G. de Groot
Berkeley Software Design, Inc.
Internet Software Consortium
Classless IN-ADDR.ARPA delegation
Status of this Memo
This document specifies an Internet Best Current Practices for the Internet Community, and requests discussion and suggestions for improvements. Distribution of this memo is unlimited.
Copyright © The Internet Society (1998). All Rights Reserved.
This document describes a way to do IN-ADDR.ARPA delegation on non- octet boundaries for address spaces covering fewer than 256 addresses. The proposed method should thus remove one of the objections to subnet on non-octet boundaries but perhaps more significantly, make it possible to assign IP address space in smaller chunks than 24-bit prefixes, without losing the ability to delegate authority for the corresponding IN-ADDR.ARPA mappings. The proposed method is fully compatible with the original DNS lookup mechanisms specified in , i.e. there is no need to modify the lookup algorithm used, and there should be no need to modify any software which does DNS lookups.
The document also discusses some operational considerations to provide some guidance in implementing this method.
With the proliferation of classless routing technology, it has become feasible to assign address space on non-octet boundaries. In case of a very small organization with only a few hosts, assigning a full 24-bit prefix (what was traditionally referred to as a "class C network number") often leads to inefficient address space utilization.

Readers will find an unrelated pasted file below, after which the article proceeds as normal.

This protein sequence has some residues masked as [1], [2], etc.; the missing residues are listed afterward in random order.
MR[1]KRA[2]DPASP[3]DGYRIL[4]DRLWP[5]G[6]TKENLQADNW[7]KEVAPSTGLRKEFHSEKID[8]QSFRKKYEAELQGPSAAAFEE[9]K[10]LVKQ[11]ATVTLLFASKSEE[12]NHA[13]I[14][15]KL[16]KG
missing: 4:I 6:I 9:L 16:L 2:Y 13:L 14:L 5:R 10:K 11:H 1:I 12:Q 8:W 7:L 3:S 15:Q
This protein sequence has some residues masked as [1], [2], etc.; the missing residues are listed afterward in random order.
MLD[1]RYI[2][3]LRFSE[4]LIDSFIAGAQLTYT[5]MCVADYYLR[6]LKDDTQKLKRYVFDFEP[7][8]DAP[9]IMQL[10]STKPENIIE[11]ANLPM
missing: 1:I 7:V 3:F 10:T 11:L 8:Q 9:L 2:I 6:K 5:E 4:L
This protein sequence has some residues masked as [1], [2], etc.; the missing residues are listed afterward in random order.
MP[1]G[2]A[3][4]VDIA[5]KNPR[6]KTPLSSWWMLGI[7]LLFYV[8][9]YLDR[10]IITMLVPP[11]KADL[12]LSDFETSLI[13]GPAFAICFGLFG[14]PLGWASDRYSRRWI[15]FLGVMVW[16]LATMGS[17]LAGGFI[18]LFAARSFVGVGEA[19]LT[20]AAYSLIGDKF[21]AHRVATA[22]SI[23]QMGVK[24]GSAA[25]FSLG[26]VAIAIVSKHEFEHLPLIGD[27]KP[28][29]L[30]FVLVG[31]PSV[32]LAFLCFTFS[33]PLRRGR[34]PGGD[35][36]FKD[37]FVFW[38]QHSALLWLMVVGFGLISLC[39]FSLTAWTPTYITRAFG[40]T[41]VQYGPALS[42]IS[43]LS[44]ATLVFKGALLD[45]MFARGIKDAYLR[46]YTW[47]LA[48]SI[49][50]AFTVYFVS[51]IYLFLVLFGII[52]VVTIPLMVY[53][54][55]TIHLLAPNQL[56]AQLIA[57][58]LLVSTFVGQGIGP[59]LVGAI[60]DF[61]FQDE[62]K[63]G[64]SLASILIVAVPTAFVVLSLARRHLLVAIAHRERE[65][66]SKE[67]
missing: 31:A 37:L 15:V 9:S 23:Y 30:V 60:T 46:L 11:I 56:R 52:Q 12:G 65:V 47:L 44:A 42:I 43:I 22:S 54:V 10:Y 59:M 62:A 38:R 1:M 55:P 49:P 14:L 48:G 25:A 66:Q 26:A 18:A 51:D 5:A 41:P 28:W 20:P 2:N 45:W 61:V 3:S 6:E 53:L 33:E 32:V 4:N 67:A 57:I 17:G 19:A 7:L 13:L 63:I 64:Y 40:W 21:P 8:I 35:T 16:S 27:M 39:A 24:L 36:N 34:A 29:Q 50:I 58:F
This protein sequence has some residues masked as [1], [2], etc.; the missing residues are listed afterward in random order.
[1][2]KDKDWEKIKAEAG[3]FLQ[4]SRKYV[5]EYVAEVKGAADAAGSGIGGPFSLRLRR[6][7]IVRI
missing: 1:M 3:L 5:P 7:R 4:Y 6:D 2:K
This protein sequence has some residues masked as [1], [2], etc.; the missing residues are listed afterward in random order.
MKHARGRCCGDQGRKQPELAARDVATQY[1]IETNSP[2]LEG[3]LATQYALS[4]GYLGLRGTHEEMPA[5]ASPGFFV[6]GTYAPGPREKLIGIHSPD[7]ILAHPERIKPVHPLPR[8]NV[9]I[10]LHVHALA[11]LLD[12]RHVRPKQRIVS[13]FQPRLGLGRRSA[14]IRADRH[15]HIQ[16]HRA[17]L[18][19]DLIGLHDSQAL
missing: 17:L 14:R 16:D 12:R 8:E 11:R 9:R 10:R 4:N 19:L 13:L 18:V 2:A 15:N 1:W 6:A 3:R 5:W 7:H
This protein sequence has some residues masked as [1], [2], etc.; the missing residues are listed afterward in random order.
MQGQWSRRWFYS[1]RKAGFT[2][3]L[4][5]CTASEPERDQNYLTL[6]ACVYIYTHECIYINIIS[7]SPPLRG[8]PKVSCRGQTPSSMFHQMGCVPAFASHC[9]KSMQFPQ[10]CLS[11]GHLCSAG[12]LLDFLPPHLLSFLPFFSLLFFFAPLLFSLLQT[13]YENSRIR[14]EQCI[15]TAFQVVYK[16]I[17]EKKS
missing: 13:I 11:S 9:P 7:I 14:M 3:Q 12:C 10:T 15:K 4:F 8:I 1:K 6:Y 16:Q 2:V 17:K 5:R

One of the problems encountered when assigning a longer prefix (less address space) is that it seems impossible for such an organization to maintain its own reverse ("IN-ADDR.ARPA") zone autonomously. By use of the reverse delegation method described below, the most important objection to assignment of longer prefixes to unrelated organizations can be removed.
Let us assume we have assigned the address spaces to three different parties as follows:
192.0.2.0/25 to organization A 192.0.2.128/26 to organization B 192.0.2.192/26 to organization C
In the classical approach, this would lead to a single zone like this:
$ORIGIN 2.0.192.in-addr.arpa. ; 1 PTR host1.A.domain. 2 PTR host2.A.domain. 3 PTR host3.A.domain. ; 129 PTR host1.B.domain. 130 PTR host2.B.domain. 131 PTR host3.B.domain. ; 193 PTR host1.C.domain. 194 PTR host2.C.domain. 195 PTR host3.C.domain. The administration of this zone is problematic. Authority for this zone can only be delegated once, and this usually translates into "this zone can only be administered by one organization." The other organizations with address space that corresponds to entries in this zone would thus have to depend on another organization for their address to name translation. With the proposed method, this potential problem can be avoided.
4. Classless IN-ADDR.ARPA delegation
Since a single zone can only be delegated once, we need more points to do delegation on to solve the problem above. These extra points of delegation can be introduced by extending the IN-ADDR.ARPA tree downwards, e.g. by using the first address or the first address and the network mask length (as shown below) in the corresponding address space to form the the first component in the name for the zones. The following four zone files show how the problem in the motivation section could be solved using this method.